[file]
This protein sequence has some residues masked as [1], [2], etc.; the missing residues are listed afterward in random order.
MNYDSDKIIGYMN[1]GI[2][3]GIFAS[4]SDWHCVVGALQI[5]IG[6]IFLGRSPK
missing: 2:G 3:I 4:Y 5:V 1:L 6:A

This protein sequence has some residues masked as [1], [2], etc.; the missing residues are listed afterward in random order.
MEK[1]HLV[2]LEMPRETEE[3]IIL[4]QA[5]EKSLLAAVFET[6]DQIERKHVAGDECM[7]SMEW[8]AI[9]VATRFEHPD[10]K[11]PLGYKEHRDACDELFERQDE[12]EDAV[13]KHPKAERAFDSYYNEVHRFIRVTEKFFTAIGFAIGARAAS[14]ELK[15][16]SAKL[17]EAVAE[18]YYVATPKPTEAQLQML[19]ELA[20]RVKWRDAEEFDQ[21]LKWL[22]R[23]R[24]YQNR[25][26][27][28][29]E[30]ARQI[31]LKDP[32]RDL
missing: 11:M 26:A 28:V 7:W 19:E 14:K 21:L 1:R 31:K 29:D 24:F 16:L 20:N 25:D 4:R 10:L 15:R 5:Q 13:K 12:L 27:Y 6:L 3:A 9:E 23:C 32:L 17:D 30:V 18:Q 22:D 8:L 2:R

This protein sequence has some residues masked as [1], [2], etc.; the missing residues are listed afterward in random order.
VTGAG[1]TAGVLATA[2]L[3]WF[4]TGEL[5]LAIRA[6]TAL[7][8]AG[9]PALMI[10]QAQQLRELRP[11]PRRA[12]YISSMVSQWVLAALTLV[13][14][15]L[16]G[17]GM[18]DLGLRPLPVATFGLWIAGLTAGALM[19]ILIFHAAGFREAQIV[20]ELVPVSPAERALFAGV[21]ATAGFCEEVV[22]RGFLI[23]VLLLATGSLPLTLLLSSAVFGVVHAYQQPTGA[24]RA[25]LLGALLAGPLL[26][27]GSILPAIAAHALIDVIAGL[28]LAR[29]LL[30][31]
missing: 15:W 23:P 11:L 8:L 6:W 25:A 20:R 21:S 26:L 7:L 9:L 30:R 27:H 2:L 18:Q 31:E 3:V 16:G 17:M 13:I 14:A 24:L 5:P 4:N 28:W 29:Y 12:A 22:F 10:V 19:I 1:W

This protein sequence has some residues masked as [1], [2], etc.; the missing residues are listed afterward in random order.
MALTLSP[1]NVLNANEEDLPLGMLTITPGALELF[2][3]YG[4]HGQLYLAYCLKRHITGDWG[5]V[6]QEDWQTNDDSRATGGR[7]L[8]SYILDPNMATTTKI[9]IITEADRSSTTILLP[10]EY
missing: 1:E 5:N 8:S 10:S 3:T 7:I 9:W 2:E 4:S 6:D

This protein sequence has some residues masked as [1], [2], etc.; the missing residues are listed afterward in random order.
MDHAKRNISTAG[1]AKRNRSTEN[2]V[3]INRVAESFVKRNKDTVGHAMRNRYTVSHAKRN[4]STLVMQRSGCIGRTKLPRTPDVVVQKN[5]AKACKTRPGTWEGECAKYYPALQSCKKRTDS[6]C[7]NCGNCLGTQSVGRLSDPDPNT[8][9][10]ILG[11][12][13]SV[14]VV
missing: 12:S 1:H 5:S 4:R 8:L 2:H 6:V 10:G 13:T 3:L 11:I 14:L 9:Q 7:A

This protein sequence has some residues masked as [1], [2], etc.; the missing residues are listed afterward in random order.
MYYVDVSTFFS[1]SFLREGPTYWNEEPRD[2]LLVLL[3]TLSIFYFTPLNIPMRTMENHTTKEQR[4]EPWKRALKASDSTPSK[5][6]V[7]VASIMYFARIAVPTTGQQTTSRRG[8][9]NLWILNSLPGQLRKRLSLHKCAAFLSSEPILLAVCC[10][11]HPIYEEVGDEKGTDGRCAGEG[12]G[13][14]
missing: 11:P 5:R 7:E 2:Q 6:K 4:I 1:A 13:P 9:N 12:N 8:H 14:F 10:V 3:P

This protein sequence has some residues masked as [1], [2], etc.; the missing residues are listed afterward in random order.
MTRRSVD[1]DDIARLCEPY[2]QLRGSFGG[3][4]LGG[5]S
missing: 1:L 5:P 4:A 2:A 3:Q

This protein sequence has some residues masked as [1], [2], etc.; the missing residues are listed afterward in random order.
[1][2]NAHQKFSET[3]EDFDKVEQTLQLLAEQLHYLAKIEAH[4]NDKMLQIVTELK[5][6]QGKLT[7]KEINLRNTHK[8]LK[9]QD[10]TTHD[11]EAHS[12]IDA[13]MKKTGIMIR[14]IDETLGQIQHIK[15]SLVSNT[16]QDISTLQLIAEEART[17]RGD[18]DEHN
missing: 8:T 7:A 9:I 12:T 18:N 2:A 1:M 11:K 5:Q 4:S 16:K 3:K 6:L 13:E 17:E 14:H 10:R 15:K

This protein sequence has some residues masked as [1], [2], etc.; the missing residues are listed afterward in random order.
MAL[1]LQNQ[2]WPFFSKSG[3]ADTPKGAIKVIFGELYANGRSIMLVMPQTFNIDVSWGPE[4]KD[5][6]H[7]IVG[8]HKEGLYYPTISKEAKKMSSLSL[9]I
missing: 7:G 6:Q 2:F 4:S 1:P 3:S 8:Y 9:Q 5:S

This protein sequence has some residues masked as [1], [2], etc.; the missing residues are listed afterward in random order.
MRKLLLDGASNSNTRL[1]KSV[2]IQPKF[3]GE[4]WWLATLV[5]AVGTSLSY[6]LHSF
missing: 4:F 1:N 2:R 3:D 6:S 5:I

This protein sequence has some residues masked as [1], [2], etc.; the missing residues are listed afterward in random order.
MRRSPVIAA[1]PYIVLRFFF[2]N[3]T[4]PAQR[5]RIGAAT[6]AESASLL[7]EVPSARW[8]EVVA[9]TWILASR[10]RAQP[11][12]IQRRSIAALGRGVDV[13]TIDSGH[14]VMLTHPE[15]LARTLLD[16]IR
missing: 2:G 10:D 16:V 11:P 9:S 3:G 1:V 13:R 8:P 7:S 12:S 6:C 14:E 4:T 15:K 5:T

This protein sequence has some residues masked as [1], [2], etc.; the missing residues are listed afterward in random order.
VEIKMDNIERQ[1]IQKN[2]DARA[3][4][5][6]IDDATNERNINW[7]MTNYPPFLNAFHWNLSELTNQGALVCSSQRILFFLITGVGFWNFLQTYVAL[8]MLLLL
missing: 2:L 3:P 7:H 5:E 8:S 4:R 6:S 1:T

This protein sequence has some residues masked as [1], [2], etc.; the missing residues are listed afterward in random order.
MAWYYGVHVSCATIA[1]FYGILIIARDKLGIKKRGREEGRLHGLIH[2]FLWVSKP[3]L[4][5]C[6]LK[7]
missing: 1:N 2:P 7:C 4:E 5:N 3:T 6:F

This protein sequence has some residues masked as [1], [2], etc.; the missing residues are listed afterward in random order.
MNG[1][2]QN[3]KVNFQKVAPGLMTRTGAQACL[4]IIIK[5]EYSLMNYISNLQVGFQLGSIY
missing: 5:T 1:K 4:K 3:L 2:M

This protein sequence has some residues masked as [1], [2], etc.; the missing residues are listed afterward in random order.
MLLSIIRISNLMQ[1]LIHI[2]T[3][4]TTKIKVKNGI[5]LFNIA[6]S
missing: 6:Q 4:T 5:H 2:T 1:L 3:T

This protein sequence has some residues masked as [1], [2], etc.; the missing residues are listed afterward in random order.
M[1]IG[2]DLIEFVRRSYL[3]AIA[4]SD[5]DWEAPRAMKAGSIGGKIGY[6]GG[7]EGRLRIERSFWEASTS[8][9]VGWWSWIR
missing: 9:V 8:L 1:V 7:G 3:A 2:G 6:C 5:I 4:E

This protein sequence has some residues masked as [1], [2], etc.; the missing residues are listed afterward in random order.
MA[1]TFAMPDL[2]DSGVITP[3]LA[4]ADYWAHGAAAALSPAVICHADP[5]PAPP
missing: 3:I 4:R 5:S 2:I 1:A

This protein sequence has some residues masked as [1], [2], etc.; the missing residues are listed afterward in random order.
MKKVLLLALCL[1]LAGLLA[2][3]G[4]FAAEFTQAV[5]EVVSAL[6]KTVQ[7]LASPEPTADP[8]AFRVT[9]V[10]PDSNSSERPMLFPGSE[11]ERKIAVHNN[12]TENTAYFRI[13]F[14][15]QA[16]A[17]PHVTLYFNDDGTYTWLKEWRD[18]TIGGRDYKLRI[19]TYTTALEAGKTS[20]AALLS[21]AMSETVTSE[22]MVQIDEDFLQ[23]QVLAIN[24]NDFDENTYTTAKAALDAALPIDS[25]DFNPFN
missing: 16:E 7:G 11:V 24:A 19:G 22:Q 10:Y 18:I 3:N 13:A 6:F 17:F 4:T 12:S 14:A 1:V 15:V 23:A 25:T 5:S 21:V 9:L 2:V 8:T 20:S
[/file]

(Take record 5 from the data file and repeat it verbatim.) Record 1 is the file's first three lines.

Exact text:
This protein sequence has some residues masked as [1], [2], etc.; the missing residues are listed afterward in random order.
MDHAKRNISTAG[1]AKRNRSTEN[2]V[3]INRVAESFVKRNKDTVGHAMRNRYTVSHAKRN[4]STLVMQRSGCIGRTKLPRTPDVVVQKN[5]AKACKTRPGTWEGECAKYYPALQSCKKRTDS[6]C[7]NCGNCLGTQSVGRLSDPDPNT[8][9][10]ILG[11][12][13]SV[14]VV
missing: 12:S 1:H 5:S 4:R 8:L 2:H 6:V 10:G 13:T 3:L 11:I 14:L 9:Q 7:A